My husband’s sister, Leigh Field, lives here and we have been coming to visit her for a few years now. In August of 2018, before boarding the ferry, we stopped by Dockside Realty, saw a listing for Tumbo Channel Road, and within a few days we had an accepted offer. Our condo in Courtenay sold quickly. We are thrilled to have this acre of land with an ocean view. 

Tell me about yourself and your art.
I’ve always been a creative person. When I was a young child, I was often writing and collecting things such as feathers, pebbles, shells and any other detritus that looked interesting. When I married and had children, I continued knitting, crocheting, ceramics, sewing, and making pottery. It was important for me to have a creative outlet and time away from the demands of parenting. Twelve years ago, when we went to Mexico I became serious about my art and began making and exhibiting sea glass jewelry which sold very quickly. I became known as the 'Sea Glass Lady.'  Doing the same thing over and over bores me so I explore different mediums. Currently, I am really loving working with fibre and texture as it seems to bring together so many mediums that I work in, such as machine embroidery, quilting, fabric books, and many others. 

How did you become an artist?
I am completely self-taught. I had always dabbled in the arts but during my professional life it fell to the wayside. I was too busy. Now that my husband (Larry) and I are retired we have the time to dedicate to our art. After all the art work we have done in Mexico, we feel comfortable calling ourselves artists.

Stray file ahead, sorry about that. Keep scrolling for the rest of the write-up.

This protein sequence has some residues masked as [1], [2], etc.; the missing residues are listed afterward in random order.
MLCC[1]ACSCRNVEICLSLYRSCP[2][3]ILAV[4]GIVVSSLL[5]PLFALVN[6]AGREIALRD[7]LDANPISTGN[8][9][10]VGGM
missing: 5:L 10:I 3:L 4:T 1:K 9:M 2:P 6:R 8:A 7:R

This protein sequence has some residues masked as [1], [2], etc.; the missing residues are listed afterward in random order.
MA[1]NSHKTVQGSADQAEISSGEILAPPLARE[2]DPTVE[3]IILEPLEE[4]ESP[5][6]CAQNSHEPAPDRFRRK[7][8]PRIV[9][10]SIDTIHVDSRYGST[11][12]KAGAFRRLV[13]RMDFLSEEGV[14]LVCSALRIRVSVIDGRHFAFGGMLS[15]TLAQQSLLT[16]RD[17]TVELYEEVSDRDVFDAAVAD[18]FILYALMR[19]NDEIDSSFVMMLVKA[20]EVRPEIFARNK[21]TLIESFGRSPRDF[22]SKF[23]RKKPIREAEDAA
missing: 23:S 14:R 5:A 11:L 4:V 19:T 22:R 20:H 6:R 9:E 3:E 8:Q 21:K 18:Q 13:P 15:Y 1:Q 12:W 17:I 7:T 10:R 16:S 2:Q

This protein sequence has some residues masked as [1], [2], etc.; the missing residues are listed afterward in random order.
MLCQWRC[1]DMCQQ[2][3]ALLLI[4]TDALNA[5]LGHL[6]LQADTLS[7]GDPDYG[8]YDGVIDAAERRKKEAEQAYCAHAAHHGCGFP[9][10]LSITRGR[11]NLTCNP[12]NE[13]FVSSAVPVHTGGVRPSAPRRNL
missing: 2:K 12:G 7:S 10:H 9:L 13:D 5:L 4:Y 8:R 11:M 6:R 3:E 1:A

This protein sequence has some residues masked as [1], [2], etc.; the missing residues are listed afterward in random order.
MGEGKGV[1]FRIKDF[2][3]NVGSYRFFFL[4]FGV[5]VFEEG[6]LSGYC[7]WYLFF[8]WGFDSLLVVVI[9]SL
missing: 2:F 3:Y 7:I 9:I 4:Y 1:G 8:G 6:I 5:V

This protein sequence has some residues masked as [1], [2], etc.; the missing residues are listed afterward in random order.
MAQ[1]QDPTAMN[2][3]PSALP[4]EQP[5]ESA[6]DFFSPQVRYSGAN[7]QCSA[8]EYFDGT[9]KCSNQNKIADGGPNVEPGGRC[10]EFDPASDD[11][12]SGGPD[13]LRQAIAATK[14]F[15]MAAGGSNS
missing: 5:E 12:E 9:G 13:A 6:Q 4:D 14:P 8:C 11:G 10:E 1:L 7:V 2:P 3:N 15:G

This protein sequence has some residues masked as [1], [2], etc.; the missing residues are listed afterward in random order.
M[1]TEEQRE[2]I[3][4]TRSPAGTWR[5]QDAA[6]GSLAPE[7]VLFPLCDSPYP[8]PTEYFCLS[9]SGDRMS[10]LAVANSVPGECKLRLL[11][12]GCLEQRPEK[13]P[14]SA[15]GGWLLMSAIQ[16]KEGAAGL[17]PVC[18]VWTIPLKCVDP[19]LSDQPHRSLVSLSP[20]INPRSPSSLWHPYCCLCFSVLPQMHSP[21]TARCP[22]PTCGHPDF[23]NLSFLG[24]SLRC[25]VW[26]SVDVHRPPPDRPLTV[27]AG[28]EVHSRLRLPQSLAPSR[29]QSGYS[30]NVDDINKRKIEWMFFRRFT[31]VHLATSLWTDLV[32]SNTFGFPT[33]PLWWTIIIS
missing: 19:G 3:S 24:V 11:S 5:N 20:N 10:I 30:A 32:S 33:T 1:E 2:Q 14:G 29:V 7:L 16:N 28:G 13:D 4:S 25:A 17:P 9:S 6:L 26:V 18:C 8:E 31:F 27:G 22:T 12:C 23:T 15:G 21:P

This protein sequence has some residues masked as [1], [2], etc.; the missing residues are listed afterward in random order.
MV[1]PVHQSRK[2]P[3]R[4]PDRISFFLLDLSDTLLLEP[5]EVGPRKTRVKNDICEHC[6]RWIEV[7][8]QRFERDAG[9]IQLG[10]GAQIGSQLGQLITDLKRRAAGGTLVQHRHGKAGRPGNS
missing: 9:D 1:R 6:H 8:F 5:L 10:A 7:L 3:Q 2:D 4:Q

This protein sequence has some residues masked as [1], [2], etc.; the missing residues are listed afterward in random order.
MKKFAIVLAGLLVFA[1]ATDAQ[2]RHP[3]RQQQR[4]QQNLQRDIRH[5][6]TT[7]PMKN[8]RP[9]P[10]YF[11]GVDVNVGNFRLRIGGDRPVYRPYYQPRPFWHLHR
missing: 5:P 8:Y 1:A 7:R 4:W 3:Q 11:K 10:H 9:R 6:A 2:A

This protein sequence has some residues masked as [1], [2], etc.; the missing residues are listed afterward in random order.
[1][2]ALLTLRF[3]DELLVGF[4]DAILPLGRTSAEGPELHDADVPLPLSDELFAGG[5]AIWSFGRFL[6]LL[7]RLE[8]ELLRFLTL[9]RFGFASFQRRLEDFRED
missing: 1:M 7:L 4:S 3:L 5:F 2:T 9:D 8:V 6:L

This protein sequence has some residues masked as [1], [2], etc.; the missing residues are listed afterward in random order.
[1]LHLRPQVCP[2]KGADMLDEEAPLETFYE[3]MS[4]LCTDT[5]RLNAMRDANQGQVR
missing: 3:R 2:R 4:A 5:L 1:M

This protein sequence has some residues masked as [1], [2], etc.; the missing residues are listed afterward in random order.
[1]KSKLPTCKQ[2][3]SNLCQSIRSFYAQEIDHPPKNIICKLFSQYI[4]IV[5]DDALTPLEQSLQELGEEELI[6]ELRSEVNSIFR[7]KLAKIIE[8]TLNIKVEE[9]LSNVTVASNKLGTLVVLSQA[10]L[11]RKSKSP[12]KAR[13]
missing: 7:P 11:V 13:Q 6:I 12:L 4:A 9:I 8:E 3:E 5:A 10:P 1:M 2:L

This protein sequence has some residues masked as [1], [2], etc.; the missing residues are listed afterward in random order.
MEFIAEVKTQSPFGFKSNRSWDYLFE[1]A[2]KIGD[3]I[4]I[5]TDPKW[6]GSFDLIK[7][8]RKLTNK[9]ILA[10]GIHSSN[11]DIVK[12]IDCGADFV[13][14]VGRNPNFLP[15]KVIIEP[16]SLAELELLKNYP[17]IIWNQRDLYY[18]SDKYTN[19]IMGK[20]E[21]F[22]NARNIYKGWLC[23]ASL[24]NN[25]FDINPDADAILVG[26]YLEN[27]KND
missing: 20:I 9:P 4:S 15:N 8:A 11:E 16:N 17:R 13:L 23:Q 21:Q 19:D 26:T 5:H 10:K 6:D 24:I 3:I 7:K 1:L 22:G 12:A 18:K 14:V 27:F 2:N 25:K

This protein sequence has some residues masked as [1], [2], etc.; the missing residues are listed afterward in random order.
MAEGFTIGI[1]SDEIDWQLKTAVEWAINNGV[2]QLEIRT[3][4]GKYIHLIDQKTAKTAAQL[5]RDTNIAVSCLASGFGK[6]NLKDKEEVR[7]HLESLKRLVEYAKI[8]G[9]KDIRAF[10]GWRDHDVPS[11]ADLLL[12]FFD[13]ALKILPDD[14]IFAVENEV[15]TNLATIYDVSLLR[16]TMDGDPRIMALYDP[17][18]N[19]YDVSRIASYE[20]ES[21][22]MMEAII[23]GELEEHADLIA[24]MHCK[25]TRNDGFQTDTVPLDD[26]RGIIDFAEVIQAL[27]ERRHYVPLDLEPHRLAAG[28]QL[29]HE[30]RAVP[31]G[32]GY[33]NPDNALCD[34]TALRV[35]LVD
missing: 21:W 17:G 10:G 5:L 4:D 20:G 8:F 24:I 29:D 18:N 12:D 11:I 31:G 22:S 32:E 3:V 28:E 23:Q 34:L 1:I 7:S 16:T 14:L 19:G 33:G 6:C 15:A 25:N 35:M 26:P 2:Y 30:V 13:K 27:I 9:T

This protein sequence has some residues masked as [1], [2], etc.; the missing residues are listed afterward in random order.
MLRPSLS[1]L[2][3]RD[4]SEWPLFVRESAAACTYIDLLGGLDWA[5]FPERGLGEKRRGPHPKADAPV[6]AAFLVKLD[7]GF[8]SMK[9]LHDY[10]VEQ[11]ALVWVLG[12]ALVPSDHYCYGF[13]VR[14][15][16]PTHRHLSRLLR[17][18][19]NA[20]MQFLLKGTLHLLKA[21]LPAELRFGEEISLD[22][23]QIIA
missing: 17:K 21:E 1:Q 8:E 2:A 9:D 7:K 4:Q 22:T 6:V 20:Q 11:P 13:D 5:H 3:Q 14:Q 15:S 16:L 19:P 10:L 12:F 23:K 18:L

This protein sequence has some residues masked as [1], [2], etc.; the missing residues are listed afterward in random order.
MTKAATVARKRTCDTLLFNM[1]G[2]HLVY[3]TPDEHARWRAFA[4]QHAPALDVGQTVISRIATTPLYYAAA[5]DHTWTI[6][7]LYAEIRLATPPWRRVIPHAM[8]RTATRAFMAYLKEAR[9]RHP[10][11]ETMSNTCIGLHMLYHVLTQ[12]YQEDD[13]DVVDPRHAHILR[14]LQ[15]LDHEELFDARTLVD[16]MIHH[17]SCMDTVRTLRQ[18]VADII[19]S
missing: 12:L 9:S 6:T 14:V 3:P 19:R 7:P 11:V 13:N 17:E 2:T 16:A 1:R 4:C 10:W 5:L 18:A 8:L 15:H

What is your inspiration?
I’m a collector of anything in nature. I always bring home stuff in my pocket. Nature inspires me, so living here has been a great inspiration. Walking the trails, listening to the birds, and beach combing -  that is when I am at peace. 

What are you working on now?
What I would really like right now is a studio! (Laughs) We’ve been so busy with visitors since we moved here, plus we put in a huge garden, and are currently in the middle of a renovation, so there hasn’t been much time for art-making.  Most of my textiles and fibre supplies are still in storage as we renovate so I am working on more manageable projects like knitting and spinning. I am also making mixed media journals using fabric, stitching, and watercolour paper. I am also making little houses using left over fabric. 

Tell me about a piece of your work that you are really happy with and why. 
This elephant quilt reminds me of the time that we spent in Uganda.  It was such a life-changing experience and I was filled with ideas and inspiration. During our time in Uganda, we spent a day with an instructor creating dyed fabrics using many different techniques. The cloth was made into a piece of clothing for each of us and I asked for the leftover fabric which I brought home with me.  The elephant is made from left over pieces of dyed cloth and is a constant memory of our time in Africa. 

What’s the best thing about living on Saturna?
Oh my, it is a long list as there are so many things!  We love the quiet serenity of our little piece of Saturna and at night it is very dark and the sky is filled with stars. We are visited by deer who roam freely on our property. We have feeders for the Hummingbirds, Chic-a-dees, Northern Flickers, Towhees, Juncos, Woodpeckers and any other bird who stops by for a snack. Each day we watch the soaring Eagles and hear the cry of the Raven. The island is rugged and untouched as much of it is parkland. The community is small but connected with locals always reaching out to help others. Slowly we are meeting our neighbours and learning their stories.